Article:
The beautiful man

The beautiful man

Friday, 27 August 2010

Inlaid Patchwork

Attended a conference at Leeds City Museum based on the 'Inlaid Patchwork in Europe from the 1500 to the Present' on show at Leeds Art Gallery at the moment. It was led by one of the German curators and conservator Salwa Joram, who was a passionate speaker and full of  so much enthusiasm for the topic it was infectious. Inlaid patchwork is made of wool cloth (plain weave wool which is then felted, which is reminiscent of the felt hoods we use in millinery), usually from the offcuts from tailoring, as there was no fraying there was little wastage. The earliest example in the exhibition is a 17th century horse blanket created for the christening of a Saxony prince, really beautifully made and shows counter change. Lots of the pieces that survive were alter cloths from Silensia a renowned wool production area in Germany, also Scandinavia and Switzerland. The Berlin Museum has been sourcing the pieces around the word since the 1980's.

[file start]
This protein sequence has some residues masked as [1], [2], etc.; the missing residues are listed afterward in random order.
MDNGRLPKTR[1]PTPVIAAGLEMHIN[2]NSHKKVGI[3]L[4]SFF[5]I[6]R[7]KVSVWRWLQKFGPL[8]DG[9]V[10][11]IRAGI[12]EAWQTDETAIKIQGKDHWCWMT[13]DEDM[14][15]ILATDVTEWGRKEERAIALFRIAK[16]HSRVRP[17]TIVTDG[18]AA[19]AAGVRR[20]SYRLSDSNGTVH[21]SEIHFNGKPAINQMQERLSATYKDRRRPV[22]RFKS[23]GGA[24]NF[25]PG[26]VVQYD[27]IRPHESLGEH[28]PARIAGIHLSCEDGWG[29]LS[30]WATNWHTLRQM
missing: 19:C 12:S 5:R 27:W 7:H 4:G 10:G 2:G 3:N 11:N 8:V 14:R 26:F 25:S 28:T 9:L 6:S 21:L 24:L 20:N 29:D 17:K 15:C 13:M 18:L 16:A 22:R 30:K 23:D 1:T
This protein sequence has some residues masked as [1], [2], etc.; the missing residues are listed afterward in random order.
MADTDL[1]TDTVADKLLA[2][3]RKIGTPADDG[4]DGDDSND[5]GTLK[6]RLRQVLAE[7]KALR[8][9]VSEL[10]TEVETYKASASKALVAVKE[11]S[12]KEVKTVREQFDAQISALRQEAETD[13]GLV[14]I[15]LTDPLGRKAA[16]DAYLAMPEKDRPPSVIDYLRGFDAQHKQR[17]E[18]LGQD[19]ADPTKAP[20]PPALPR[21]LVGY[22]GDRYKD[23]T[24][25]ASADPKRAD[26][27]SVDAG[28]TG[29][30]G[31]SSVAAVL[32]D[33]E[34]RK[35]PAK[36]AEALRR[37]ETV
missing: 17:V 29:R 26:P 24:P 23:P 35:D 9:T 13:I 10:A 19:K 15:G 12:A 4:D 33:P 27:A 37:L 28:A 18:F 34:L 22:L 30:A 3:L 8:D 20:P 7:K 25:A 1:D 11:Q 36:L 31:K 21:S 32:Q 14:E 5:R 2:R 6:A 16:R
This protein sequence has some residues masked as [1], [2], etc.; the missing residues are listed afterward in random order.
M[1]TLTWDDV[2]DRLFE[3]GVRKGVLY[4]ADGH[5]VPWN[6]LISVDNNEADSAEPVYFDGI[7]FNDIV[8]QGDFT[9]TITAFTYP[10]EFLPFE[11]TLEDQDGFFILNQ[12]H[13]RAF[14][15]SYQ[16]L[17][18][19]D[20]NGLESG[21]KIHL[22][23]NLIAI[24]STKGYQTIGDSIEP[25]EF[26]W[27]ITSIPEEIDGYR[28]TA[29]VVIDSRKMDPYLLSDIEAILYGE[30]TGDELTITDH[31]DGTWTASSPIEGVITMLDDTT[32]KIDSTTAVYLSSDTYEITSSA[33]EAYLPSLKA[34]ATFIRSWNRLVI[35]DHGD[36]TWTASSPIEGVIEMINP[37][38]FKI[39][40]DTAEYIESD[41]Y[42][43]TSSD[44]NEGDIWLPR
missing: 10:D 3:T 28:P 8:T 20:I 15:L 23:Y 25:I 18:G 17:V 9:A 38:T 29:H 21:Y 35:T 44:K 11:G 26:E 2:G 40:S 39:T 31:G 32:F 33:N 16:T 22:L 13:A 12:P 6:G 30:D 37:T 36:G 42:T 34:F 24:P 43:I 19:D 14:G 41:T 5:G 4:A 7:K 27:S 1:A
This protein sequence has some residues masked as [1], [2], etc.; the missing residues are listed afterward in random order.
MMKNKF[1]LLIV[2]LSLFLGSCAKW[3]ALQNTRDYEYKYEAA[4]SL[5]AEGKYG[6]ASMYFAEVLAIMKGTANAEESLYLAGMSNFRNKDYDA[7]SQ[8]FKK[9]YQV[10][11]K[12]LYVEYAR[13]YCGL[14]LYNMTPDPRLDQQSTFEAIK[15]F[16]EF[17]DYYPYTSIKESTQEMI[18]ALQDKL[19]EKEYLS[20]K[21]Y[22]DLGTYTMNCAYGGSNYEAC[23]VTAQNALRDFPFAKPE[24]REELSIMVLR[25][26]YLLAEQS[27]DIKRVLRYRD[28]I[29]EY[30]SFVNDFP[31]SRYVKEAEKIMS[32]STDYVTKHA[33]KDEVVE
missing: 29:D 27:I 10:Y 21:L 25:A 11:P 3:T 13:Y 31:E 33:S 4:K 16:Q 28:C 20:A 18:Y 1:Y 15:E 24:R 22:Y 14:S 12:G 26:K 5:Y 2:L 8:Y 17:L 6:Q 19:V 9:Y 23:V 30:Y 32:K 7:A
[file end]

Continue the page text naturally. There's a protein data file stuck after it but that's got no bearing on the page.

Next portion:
Traditional Altar Cloth
The journey of this form of patchwork then moved to England where they were made by tailors and the hours to make them would be recorded,  one stated it was 18 years in the making, they would then be toured around a region for an entry fee. The quality of manufacture was much higher and used to promote the skill of the tailor. Leeds City Museum has an exceptional example of this as does Biggar Museum outside Glasgow. All very fascinating and enlightening.

I particularly loved the modern version made by a German textile artist Ursell Arndt based on the Berlin Wall and Graffiti around the city, some nice Banksy as well. The work was so intense that she had to create a co-operative to help her, it took 20 women 4 months, it is exquisitely made and difficult to comprehend pulling it all together as the pieces are so random.
Detail of Graffiti piece

1 comment:

  1. My mum went to this, she said it was very interesting too - wish I could have made it.